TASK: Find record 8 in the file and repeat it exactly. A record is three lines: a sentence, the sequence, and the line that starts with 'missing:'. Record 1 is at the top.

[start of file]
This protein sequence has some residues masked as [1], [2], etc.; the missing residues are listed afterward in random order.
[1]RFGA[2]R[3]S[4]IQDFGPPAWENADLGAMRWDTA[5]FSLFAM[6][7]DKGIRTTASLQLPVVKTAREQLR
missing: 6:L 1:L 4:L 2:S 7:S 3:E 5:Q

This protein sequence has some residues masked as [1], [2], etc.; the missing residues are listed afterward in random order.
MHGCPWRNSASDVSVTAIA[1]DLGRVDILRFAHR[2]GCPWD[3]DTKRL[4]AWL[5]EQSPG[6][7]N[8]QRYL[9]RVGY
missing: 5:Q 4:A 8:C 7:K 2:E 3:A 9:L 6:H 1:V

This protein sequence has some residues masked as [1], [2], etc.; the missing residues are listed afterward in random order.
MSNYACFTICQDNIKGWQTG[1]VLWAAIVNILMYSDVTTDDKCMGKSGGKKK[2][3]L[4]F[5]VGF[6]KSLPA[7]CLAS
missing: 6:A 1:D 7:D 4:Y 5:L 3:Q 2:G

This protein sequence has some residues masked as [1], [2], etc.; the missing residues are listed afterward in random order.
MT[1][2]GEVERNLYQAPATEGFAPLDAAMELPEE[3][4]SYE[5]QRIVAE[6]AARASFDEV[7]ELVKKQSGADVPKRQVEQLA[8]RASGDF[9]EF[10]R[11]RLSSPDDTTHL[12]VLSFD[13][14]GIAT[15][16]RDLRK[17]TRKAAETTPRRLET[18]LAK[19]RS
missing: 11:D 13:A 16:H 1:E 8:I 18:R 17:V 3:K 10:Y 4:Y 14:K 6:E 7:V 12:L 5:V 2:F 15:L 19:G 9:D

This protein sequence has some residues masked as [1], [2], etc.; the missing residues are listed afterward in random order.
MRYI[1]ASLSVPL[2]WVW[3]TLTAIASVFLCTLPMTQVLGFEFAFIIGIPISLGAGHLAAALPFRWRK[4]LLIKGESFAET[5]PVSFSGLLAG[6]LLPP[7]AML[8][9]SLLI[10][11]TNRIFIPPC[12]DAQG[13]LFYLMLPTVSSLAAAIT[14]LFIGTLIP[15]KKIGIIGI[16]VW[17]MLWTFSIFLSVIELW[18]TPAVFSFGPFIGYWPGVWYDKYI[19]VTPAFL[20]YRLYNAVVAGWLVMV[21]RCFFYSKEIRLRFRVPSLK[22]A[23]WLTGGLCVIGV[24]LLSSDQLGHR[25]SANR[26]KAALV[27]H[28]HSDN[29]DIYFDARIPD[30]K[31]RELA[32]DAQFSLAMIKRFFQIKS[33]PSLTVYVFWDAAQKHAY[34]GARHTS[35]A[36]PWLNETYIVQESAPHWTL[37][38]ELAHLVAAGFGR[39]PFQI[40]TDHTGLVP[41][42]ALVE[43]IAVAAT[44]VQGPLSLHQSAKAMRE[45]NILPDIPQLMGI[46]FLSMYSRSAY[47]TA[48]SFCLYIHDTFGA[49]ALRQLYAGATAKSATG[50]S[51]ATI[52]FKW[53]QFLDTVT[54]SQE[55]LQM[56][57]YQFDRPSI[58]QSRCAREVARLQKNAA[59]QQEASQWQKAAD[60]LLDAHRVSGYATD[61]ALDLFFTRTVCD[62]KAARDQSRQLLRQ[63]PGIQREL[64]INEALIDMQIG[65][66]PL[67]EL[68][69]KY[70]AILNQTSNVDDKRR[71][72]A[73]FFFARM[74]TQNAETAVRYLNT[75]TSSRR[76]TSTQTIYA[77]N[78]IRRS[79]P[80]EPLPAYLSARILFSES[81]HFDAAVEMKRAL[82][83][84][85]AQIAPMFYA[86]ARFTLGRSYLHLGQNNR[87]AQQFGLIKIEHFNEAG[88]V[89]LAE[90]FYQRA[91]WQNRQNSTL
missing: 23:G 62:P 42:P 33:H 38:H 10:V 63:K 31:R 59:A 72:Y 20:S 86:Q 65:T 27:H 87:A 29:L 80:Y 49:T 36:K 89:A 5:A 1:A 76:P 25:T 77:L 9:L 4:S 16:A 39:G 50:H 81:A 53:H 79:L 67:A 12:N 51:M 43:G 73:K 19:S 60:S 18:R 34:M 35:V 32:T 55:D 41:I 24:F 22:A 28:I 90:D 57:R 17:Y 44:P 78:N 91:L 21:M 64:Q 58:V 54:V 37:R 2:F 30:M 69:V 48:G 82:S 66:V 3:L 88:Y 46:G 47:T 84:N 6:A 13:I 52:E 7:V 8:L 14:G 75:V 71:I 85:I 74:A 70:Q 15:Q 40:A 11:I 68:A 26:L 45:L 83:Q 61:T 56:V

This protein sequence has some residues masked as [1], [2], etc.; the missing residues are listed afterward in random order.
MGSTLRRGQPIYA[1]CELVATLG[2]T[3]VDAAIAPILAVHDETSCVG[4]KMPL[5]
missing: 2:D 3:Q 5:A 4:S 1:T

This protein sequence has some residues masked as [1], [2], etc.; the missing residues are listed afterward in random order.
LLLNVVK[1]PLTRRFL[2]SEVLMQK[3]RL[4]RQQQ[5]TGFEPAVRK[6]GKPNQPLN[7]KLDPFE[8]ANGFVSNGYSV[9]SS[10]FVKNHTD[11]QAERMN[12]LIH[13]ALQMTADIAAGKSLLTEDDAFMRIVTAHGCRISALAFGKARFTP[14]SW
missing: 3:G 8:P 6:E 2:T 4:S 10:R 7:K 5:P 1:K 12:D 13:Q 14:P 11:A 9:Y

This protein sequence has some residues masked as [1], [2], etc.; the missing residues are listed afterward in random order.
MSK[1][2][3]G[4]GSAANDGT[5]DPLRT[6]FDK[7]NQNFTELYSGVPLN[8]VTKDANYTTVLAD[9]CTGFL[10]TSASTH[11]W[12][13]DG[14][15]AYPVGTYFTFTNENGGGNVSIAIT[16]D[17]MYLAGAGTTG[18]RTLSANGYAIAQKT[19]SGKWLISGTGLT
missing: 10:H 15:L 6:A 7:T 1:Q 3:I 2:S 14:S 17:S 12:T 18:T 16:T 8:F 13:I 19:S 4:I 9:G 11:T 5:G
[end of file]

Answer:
This protein sequence has some residues masked as [1], [2], etc.; the missing residues are listed afterward in random order.
MSK[1][2][3]G[4]GSAANDGT[5]DPLRT[6]FDK[7]NQNFTELYSGVPLN[8]VTKDANYTTVLAD[9]CTGFL[10]TSASTH[11]W[12][13]DG[14][15]AYPVGTYFTFTNENGGGNVSIAIT[16]D[17]MYLAGAGTTG[18]RTLSANGYAIAQKT[19]SGKWLISGTGLT
missing: 10:H 15:L 6:A 7:T 1:Q 3:I 2:S 14:S 17:S 12:T 18:T 16:T 8:F 13:I 19:S 4:I 9:G 11:T 5:G